A Crusade

When Balak’s distinguished messengers visited Balaam to hire him to curse the Israelites, the Almighty gave Balaam two directives: he may not go with them and he may not curse the Jewish nation.  The continuation of the story raises a number of questions.  When Balaam then turned down the messengers’ request, he merely told them the first directive that God did not permit him to go with them.  He omitted the second point that he was also not permitted, even without leaving his present location, to curse the Jews.  After the messengers return to Balak and report their failed mission, Balak then sends another group of even more distinguished dignitaries to request Balaam’s assistance, and God acquiesces. Putting aside the obvious question of why Balaam was now allowed to go, why did Balak send another contingent after Balaam had already refused?  Also, why did he send more distinguished agents?

Rashi’s (1040-1105) explanation of Balaam’s original negative response to the messengers is a key that unlocks the understanding of this sequence of events.  The essence of this key is Balaam’s inflated ego.  Balaam said to them: “Go to your land, for the Lord has refused to give me [permission] to go with you” (Bamidbar 11:13).  Rashi provides the unwritten intonation of Balaam’s statement.  When he said “to go with you,” explains Rashi, Balaam stressed the end of the sentence to imply that the messengers were the problem, but not the message.  He gave the false impression that in essence he could go and he could carry out the curse, but the only impediment was that it was beneath his honor and dignity to accept an invitation from such undistinguished emissaries.  Due to his haughtiness, he could not reveal that he was a mere pawn of the Almighty.  He therefore portrayed his inability to go with them as conditional rather than absolute,  did not reveal his inability to curse the people, and even went so far as to imply that the Almighty himself demanded that he receive more honor.  It was a result of this communication that Balak sent more distinguished messengers.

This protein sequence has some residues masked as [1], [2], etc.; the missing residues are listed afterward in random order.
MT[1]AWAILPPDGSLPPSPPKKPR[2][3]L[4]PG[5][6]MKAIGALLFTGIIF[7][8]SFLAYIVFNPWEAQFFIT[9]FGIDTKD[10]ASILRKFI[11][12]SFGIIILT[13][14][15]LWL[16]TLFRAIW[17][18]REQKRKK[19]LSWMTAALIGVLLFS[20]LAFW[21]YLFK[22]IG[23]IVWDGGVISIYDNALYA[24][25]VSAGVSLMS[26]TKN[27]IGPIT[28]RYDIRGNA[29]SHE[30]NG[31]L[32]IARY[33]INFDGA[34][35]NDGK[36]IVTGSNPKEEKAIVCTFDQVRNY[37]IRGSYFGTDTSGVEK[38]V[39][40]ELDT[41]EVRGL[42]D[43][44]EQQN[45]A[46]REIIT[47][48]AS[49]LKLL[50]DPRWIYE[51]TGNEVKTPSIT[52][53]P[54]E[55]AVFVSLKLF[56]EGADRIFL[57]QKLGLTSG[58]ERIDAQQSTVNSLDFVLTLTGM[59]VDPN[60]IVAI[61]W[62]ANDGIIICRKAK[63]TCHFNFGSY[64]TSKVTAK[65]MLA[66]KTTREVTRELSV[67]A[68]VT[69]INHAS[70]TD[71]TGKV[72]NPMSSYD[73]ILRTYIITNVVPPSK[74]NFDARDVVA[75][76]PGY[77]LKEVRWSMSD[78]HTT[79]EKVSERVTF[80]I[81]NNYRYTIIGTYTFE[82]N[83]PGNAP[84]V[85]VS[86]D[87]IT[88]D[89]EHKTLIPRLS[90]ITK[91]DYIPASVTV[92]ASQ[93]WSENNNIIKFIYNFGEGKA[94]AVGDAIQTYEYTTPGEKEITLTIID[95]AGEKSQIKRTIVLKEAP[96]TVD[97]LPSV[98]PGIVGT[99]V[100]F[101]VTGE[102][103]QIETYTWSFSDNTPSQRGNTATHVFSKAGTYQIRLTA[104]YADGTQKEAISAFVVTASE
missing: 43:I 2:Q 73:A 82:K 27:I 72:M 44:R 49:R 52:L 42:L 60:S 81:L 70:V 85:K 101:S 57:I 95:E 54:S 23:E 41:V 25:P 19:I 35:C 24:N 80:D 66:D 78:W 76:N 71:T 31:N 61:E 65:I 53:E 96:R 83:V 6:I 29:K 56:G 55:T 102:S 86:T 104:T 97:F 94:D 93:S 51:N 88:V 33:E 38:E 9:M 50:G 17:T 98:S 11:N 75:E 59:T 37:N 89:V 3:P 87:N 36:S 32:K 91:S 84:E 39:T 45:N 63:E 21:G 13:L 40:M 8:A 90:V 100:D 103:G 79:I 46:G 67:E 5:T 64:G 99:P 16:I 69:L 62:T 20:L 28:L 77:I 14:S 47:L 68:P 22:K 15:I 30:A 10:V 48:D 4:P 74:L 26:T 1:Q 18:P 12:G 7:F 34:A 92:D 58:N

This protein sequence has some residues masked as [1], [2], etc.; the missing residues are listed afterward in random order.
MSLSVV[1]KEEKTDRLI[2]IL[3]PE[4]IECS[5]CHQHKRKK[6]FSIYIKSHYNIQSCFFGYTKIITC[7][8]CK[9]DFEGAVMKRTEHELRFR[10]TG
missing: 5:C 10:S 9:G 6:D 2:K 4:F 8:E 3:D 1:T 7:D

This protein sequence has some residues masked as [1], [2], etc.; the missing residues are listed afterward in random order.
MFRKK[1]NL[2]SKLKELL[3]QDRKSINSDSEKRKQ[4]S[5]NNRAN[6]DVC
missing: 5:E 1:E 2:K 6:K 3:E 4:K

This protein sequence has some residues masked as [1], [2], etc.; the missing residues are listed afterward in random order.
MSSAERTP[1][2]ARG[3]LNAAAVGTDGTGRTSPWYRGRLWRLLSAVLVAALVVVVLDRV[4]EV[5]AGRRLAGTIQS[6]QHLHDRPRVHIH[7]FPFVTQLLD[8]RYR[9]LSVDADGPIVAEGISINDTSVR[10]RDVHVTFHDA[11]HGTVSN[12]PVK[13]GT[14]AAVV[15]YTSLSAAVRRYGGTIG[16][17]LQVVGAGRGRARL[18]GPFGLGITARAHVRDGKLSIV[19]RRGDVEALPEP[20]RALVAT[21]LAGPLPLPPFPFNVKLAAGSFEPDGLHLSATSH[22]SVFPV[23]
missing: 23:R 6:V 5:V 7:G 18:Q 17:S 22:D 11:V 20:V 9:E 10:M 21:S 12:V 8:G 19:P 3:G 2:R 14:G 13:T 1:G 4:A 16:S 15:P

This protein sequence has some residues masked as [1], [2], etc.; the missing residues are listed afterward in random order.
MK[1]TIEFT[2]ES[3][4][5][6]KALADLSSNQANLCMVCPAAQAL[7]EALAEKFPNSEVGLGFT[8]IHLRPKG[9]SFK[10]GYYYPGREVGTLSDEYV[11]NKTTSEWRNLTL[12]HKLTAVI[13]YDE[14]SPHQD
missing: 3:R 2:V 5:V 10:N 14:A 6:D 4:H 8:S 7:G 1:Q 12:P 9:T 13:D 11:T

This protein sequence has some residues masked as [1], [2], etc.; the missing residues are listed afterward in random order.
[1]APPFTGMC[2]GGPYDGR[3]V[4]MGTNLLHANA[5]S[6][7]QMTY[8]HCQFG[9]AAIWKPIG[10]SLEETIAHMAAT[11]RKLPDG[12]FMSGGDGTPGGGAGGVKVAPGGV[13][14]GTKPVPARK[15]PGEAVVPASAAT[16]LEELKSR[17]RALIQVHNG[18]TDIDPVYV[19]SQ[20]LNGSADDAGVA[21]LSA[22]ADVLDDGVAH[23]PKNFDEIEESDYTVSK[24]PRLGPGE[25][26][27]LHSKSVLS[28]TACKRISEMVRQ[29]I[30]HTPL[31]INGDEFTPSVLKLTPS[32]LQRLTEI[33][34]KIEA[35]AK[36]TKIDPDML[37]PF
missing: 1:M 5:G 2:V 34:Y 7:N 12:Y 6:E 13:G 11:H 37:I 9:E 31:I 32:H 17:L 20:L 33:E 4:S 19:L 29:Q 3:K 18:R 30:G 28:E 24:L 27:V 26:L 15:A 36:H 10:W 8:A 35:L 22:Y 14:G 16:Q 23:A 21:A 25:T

Although Balaam’s behavior appears to be so blatantly duplicitous and openly dishonest, in actuality it may be easier than one might think to fall into his behavioral paradigm.  Rabbi Aharon Leib Shteinman (born 1912), a prominent elder Israeli Rosh Yeshiva and author, makes the startling assertion that Balaam’s haughtiness didn’t lead him to be dishonest – he was actually not dishonest at all.  Rather, his haughtiness led him to subconsciously misinterpret the basis of the Almighty’s response in a way that suited his ego.  According to this explanation, although Balaam may have known way deep down in his subconscious heart of hearts that he was wrong, practically speaking, however, he actually and sincerely believed that he was forbidden to go with the messengers because of a slight to his honor.  Therefore when he related this to them, he related it as what he saw as fact rather than contrived fiction.  This is a common pitfall, writes R. Shteinman, of the haughty.  They deny, due to subconscious mental gymnastics that result in a state of numb denial of their hubris, that they are acting out of self interest and instead adamantly represent themselves to be acting out of deep concern for the honor of the Torah.  When someone purports to be acting out of altruistic or religious concern, there is often reason to suspect that these claims may actually belie the true crude and selfish motivation that remains unexpressed.  If, to some degree, haughtiness is present in every person, then Balaam indeed has a lesson to teach us all.


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